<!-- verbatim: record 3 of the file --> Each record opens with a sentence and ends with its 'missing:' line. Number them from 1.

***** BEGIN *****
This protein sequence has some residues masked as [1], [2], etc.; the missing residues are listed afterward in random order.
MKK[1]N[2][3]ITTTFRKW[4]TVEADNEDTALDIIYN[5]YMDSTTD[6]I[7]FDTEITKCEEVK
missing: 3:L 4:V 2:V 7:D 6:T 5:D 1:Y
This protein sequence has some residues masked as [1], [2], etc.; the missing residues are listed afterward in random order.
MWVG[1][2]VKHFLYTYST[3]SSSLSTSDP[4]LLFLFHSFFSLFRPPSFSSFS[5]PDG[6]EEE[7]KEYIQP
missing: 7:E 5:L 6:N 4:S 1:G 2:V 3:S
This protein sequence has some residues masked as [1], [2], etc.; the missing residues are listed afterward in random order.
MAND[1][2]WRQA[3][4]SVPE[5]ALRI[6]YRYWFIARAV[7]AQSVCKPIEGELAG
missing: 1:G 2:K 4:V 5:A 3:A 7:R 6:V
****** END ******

This protein sequence has some residues masked as [1], [2], etc.; the missing residues are listed afterward in random order.
MAND[1][2]WRQA[3][4]SVPE[5]ALRI[6]YRYWFIARAV[7]AQSVCKPIEGELAG
missing: 1:G 2:K 4:V 5:A 3:A 7:R 6:V